Diplomatic Briefing

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Archive for August 1, 2017

Newsline: Putin Ultimatum Piles Pressure on US Embassy Staff in Moscow

With 755 staff ordered to leave positions at the U.S. Embassy and consulates in Russia, diplomats will face an unprecedented exodus as they are forced to comply with Vladimir Putin’s ultimatum, according to experts. “We are in uncharted waters here,” said James Nixey, head of the Russia and Eurasia Program at the Chatham House think tank in London. “No expulsion has ever happened to this extent before. This is totally unprecedented.” Putin ordered the dramatic reductions in diplomatic staff on Sunday. On Monday, a Kremlin spokesman said the U.S. may cut local employees as well as diplomats. Based on past experience, it will be locally hired staff who deal with less essential tasks in the U.S. missions — from general maintenance to support in the visa section — that will be the first to go. These cuts will be very hard to implement, according to the American ambassador to Russia from 2012 to 2014, Michael McFaul, who recalled the difficulty of closing the U.S. Agency for International Development offices, with 70 employees, during his tenure. According to a 2013 State Department report, there are 1,279 workers among the U.S. Embassy in Moscow, three consulates general in St. Petersburg, Yekaterinburg, and Vladivostok and a consular agency in Yuzhno-Sakhalinsk. Of those employees, 301 are U.S. hires and 934 are locally employed staff. Only U.S. hires have access to classified, confidential or other sensitive information. Diplomatic staff with the political and economic sections, as well as American citizen services and defense attachés are considered essential and will remain largely unaffected by the decision, former diplomats said. They declined to comment when asked how the cuts — equaling some 60 percent of staff — could affect intelligence operations. Russians applying for visas to the U.S. will also be affected, with longer waiting times likely, experts said.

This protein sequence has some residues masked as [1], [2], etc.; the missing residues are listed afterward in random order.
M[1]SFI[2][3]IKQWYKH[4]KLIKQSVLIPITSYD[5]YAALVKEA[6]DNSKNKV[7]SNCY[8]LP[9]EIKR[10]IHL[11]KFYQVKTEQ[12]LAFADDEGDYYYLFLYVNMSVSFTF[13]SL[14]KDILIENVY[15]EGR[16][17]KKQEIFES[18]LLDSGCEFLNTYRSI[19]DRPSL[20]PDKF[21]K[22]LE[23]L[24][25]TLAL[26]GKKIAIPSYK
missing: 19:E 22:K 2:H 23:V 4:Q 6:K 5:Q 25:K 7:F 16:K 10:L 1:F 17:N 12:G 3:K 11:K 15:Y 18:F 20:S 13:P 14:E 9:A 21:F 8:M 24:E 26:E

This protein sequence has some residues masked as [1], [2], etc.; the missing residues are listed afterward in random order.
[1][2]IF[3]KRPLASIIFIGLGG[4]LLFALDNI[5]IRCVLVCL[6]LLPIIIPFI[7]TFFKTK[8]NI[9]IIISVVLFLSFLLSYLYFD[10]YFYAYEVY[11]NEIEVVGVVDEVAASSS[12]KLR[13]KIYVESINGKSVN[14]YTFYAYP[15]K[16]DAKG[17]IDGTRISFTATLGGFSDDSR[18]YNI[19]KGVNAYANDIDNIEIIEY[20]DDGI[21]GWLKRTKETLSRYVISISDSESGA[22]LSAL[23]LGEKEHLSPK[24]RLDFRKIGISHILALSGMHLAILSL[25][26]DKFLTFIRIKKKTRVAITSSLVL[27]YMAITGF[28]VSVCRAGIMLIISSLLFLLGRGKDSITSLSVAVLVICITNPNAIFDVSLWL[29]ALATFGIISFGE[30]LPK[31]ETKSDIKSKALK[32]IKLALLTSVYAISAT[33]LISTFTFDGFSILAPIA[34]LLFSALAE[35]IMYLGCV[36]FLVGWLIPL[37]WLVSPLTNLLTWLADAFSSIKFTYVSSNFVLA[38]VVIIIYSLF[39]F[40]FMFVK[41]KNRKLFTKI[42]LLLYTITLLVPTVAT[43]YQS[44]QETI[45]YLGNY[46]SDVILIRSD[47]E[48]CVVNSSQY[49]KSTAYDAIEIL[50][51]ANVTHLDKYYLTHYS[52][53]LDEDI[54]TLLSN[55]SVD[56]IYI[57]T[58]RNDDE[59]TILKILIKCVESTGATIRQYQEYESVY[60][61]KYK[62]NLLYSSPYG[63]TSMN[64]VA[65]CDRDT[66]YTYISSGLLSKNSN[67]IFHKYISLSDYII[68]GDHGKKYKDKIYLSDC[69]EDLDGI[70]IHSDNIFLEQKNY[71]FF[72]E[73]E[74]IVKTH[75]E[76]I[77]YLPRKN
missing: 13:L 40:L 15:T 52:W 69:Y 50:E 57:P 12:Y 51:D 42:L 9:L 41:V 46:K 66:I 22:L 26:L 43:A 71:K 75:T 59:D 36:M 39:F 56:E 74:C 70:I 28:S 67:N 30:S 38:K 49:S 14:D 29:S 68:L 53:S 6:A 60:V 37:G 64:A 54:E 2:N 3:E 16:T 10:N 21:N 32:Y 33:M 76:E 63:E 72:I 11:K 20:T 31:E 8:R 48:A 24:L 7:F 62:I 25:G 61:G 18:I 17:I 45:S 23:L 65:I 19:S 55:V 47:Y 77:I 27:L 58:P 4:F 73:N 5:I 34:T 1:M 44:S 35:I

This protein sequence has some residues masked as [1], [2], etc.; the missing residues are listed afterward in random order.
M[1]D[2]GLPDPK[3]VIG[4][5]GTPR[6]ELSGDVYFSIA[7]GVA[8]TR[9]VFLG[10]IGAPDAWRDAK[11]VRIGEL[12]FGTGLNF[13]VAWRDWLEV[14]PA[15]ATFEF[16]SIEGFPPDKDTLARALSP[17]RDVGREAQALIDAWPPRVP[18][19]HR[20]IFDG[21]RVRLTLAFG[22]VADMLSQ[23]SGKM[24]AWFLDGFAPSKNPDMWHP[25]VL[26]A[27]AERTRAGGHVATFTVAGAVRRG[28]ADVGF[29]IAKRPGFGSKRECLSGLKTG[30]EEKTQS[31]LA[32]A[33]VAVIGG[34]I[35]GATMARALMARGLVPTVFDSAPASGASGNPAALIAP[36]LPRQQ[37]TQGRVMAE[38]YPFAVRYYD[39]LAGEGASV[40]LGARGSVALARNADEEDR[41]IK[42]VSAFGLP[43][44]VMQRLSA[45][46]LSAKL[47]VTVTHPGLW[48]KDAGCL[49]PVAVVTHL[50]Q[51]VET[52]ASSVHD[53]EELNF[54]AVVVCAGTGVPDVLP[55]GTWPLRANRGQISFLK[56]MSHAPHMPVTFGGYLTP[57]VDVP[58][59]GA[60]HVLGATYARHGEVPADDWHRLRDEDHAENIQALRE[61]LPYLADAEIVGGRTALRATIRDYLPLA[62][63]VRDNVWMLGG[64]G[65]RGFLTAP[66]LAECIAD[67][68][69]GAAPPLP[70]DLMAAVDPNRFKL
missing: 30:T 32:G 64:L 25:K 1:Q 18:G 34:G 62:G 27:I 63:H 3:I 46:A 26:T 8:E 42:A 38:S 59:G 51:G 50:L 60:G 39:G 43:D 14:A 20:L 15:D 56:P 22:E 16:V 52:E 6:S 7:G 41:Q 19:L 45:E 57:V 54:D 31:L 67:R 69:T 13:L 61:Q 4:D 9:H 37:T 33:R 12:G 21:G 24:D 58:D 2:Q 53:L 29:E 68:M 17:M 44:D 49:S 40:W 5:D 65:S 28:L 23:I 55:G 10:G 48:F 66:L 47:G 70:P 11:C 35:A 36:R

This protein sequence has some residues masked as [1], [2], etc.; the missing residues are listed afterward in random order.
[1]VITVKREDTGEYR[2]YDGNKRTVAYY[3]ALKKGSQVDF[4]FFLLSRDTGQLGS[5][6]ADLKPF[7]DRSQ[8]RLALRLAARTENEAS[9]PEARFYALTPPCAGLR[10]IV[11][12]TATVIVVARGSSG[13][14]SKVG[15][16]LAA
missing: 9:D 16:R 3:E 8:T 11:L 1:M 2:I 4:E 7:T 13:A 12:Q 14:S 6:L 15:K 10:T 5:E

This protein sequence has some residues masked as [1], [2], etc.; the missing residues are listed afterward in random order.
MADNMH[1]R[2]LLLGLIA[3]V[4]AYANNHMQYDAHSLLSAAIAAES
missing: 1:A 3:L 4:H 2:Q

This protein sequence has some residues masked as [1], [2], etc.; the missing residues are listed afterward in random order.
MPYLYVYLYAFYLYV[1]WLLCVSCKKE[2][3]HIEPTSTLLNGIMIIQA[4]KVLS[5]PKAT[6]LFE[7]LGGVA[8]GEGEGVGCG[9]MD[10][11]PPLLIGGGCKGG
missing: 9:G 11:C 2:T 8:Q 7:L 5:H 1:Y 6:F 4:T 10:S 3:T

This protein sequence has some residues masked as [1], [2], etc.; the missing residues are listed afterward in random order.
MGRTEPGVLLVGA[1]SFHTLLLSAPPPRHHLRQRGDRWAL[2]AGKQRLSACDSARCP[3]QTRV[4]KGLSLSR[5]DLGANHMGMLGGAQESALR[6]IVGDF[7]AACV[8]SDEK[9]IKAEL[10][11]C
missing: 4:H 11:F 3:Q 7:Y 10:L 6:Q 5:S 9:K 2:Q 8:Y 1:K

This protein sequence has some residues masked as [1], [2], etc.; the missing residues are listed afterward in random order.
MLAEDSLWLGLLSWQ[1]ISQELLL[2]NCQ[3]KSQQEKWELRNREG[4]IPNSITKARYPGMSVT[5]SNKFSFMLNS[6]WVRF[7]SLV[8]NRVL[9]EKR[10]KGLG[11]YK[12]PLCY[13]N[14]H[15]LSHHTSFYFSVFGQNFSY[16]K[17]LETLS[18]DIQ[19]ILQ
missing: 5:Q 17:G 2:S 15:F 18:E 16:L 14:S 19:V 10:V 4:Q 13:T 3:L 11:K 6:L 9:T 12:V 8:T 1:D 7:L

Newsline: Former US diplomat again found liable for raping housekeeper

A former U.S. diplomat has for the second time been found liable for enslaving and sexually trafficking a housekeeper while posted at the U.S. Embassy in Yemen. A jury in Alexandria, Va., federal court on Monday agreed that Linda Howard and her husband Russell Howard forced an Ethiopian maid into sexual slavery in 2008, repeatedly raping her. Howard was ordered to pay $3 million in damages to the now 30-year-old woman, identified only Sarah Roe, who lives in Virginia. Five years ago, Howard and her Australian husband, Russell Howard, were found liable in the same court for trafficking another Ethiopian housekeeper in 2008. They were ordered to pay her $3.3 million. However, the couple had already fled from Arlington, Va. to Australia and contested the judgment there, settling only in 2015. Howard left the State Department in 2013; her husband died in 2012. She denied the fresh allegations and argued that Roe could not sue for civil damages under a human trafficking law that did not pass until 2008.